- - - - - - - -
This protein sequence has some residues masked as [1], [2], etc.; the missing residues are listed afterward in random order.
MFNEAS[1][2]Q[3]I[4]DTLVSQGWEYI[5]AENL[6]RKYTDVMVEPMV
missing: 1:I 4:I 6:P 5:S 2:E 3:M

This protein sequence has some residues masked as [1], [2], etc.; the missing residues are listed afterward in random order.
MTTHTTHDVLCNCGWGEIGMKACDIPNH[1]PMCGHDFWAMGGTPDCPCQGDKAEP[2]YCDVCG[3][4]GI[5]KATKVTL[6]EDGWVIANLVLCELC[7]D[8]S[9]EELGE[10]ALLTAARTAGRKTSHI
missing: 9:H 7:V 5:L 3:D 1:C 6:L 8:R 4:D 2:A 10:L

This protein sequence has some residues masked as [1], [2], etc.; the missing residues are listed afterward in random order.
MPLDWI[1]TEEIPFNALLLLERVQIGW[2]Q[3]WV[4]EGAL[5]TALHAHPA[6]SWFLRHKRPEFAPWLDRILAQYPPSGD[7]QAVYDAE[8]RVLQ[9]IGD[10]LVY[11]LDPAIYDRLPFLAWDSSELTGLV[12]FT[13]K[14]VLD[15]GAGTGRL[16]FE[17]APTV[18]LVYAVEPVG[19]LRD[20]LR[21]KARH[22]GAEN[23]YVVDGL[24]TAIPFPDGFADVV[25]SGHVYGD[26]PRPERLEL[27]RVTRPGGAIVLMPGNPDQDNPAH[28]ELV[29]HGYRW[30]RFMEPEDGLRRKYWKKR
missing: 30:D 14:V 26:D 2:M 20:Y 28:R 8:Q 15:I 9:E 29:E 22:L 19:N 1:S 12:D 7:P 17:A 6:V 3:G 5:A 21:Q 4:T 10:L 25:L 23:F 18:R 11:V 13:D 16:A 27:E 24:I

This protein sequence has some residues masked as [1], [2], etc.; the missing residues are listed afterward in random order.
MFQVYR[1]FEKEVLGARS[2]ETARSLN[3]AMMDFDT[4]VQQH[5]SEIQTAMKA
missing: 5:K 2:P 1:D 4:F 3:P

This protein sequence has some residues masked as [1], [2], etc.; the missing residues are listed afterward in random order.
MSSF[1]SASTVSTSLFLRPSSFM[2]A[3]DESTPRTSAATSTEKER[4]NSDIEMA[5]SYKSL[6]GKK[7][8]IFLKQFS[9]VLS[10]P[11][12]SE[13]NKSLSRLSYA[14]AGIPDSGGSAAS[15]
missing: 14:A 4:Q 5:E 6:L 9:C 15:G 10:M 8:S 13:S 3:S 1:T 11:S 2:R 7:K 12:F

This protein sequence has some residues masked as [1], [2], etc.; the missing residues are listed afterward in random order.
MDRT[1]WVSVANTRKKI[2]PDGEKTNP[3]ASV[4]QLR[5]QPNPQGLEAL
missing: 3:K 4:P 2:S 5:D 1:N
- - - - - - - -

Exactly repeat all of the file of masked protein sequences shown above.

This protein sequence has some residues masked as [1], [2], etc.; the missing residues are listed afterward in random order.
MFNEAS[1][2]Q[3]I[4]DTLVSQGWEYI[5]AENL[6]RKYTDVMVEPMV
missing: 1:I 4:I 6:P 5:S 2:E 3:M

This protein sequence has some residues masked as [1], [2], etc.; the missing residues are listed afterward in random order.
MTTHTTHDVLCNCGWGEIGMKACDIPNH[1]PMCGHDFWAMGGTPDCPCQGDKAEP[2]YCDVCG[3][4]GI[5]KATKVTL[6]EDGWVIANLVLCELC[7]D[8]S[9]EELGE[10]ALLTAARTAGRKTSHI
missing: 9:H 7:V 5:L 3:D 1:C 6:L 8:R 4:D 2:A 10:L

This protein sequence has some residues masked as [1], [2], etc.; the missing residues are listed afterward in random order.
MPLDWI[1]TEEIPFNALLLLERVQIGW[2]Q[3]WV[4]EGAL[5]TALHAHPA[6]SWFLRHKRPEFAPWLDRILAQYPPSGD[7]QAVYDAE[8]RVLQ[9]IGD[10]LVY[11]LDPAIYDRLPFLAWDSSELTGLV[12]FT[13]K[14]VLD[15]GAGTGRL[16]FE[17]APTV[18]LVYAVEPVG[19]LRD[20]LR[21]KARH[22]GAEN[23]YVVDGL[24]TAIPFPDGFADVV[25]SGHVYGD[26]PRPERLEL[27]RVTRPGGAIVLMPGNPDQDNPAH[28]ELV[29]HGYRW[30]RFMEPEDGLRRKYWKKR
missing: 30:D 14:V 26:D 2:M 20:Y 28:R 8:Q 15:I 9:E 29:E 22:L 19:N 1:S 12:D 7:P 17:A 6:V 3:G 5:A 21:Q 4:T 10:L 25:L 23:F 18:R 11:V 13:D 16:A 27:E 24:I

This protein sequence has some residues masked as [1], [2], etc.; the missing residues are listed afterward in random order.
MFQVYR[1]FEKEVLGARS[2]ETARSLN[3]AMMDFDT[4]VQQH[5]SEIQTAMKA
missing: 5:K 2:P 1:D 4:F 3:P

This protein sequence has some residues masked as [1], [2], etc.; the missing residues are listed afterward in random order.
MSSF[1]SASTVSTSLFLRPSSFM[2]A[3]DESTPRTSAATSTEKER[4]NSDIEMA[5]SYKSL[6]GKK[7][8]IFLKQFS[9]VLS[10]P[11][12]SE[13]NKSLSRLSYA[14]AGIPDSGGSAAS[15]
missing: 14:A 4:Q 5:E 6:L 9:C 15:G 10:M 8:S 13:S 3:S 1:T 11:S 2:R 7:K 12:F

This protein sequence has some residues masked as [1], [2], etc.; the missing residues are listed afterward in random order.
MDRT[1]WVSVANTRKKI[2]PDGEKTNP[3]ASV[4]QLR[5]QPNPQGLEAL
missing: 3:K 4:P 2:S 5:D 1:N